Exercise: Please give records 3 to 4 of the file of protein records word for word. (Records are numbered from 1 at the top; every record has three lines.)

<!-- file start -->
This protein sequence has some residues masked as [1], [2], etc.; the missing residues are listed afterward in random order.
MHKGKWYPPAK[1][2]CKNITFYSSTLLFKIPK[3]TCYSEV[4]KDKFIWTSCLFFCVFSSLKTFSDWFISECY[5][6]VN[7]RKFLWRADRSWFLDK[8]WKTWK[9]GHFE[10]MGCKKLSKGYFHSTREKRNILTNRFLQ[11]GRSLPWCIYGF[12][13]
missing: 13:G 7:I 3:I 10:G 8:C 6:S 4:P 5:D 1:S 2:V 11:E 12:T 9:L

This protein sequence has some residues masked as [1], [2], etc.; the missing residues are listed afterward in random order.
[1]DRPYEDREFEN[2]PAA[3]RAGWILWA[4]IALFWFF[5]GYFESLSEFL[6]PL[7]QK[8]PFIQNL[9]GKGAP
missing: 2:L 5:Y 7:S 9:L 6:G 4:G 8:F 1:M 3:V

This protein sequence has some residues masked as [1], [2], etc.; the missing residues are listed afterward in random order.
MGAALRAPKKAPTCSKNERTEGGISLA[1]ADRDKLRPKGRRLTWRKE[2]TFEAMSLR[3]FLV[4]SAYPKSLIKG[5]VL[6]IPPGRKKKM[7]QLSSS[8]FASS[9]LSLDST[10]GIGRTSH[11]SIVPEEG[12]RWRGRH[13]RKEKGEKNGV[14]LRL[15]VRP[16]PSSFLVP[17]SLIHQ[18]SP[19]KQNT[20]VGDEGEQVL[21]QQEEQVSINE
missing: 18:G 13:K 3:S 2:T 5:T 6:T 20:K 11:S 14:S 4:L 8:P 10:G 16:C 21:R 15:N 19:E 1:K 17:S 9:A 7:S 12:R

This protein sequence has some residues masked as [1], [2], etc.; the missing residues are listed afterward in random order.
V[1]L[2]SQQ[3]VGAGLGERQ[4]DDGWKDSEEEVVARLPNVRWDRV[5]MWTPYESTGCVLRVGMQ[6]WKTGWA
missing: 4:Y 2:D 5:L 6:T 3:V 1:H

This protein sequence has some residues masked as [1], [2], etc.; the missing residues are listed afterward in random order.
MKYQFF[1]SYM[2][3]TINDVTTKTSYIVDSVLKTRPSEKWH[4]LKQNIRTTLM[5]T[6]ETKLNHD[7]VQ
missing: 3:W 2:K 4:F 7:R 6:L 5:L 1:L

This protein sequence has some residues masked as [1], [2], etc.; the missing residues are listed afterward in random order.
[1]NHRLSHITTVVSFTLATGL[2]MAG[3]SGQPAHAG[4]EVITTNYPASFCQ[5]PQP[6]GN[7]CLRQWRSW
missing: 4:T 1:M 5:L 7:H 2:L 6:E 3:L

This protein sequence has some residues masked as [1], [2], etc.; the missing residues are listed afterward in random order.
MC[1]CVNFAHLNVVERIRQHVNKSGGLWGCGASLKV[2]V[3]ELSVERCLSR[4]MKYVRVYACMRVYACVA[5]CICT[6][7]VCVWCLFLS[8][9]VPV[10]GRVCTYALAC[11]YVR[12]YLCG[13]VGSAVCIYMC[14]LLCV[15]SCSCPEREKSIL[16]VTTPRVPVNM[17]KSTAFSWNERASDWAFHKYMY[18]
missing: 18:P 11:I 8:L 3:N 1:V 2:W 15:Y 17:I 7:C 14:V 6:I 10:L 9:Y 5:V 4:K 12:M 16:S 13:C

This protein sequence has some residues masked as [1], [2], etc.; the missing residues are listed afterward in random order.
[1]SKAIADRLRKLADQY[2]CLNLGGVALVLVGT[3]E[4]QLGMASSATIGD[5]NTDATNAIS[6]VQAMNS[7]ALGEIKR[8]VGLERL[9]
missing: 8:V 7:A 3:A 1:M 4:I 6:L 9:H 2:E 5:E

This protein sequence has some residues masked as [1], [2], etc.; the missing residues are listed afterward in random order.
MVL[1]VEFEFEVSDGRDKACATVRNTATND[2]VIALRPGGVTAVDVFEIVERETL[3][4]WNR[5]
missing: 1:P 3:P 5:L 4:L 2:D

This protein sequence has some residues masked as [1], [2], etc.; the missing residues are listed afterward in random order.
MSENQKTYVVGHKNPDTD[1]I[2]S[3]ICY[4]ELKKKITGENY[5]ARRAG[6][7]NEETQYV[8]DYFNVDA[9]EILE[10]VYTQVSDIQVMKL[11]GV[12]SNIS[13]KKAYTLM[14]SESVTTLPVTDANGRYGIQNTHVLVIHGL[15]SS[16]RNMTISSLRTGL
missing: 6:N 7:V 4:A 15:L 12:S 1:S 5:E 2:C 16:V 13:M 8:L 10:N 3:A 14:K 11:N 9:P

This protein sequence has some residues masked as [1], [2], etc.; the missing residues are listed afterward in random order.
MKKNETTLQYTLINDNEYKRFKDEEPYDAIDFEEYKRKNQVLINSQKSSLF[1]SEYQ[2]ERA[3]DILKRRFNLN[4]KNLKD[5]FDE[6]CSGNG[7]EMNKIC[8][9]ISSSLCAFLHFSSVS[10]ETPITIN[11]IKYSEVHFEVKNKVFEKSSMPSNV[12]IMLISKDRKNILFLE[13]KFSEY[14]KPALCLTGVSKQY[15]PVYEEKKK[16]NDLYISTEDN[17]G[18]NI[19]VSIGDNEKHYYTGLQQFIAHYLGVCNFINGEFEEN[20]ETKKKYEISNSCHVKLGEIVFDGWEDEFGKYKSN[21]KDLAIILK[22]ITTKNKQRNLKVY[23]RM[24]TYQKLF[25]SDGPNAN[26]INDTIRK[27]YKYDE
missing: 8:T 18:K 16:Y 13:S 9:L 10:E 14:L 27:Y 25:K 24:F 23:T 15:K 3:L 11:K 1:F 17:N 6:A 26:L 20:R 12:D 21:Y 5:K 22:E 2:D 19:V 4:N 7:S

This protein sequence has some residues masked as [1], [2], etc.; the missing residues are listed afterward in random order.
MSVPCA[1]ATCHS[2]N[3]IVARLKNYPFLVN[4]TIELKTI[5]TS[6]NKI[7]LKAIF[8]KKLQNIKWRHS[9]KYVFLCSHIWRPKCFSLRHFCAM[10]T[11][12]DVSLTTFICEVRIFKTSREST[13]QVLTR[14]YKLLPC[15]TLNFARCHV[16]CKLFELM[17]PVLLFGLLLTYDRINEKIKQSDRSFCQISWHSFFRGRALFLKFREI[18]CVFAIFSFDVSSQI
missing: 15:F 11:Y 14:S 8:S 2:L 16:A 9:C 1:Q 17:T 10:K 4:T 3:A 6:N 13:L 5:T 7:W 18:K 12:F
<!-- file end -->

This protein sequence has some residues masked as [1], [2], etc.; the missing residues are listed afterward in random order.
MGAALRAPKKAPTCSKNERTEGGISLA[1]ADRDKLRPKGRRLTWRKE[2]TFEAMSLR[3]FLV[4]SAYPKSLIKG[5]VL[6]IPPGRKKKM[7]QLSSS[8]FASS[9]LSLDST[10]GIGRTSH[11]SIVPEEG[12]RWRGRH[13]RKEKGEKNGV[14]LRL[15]VRP[16]PSSFLVP[17]SLIHQ[18]SP[19]KQNT[20]VGDEGEQVL[21]QQEEQVSINE
missing: 18:G 13:K 3:S 2:T 5:T 6:T 20:K 11:S 14:S 4:L 8:P 10:G 16:C 21:R 15:N 19:E 1:K 17:S 9:A 7:S 12:R

This protein sequence has some residues masked as [1], [2], etc.; the missing residues are listed afterward in random order.
V[1]L[2]SQQ[3]VGAGLGERQ[4]DDGWKDSEEEVVARLPNVRWDRV[5]MWTPYESTGCVLRVGMQ[6]WKTGWA
missing: 4:Y 2:D 5:L 6:T 3:V 1:H